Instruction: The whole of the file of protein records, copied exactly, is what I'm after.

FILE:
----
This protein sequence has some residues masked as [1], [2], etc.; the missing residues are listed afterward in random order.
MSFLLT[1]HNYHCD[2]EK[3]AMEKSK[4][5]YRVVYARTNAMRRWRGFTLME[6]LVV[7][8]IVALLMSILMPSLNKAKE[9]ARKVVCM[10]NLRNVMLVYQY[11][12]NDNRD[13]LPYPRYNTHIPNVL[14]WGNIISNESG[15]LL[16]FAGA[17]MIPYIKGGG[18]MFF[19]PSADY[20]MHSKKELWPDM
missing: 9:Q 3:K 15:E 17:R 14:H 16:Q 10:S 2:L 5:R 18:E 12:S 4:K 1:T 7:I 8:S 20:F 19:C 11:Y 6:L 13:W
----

This protein sequence has some residues masked as [1], [2], etc.; the missing residues are listed afterward in random order.
MSFLLT[1]HNYHCD[2]EK[3]AMEKSK[4][5]YRVVYARTNAMRRWRGFTLME[6]LVV[7][8]IVALLMSILMPSLNKAKE[9]ARKVVCM[10]NLRNVMLVYQY[11][12]NDNRD[13]LPYPRYNTHIPNVL[14]WGNIISNESG[15]LL[16]FAGA[17]MIPYIKGGG[18]MFF[19]PSADY[20]MHSKKELWPDM
missing: 9:Q 3:K 15:E 17:R 14:H 16:Q 10:S 2:L 5:R 18:E 12:S 4:K 1:T 7:I 8:S 20:F 19:C 11:Y 6:L 13:W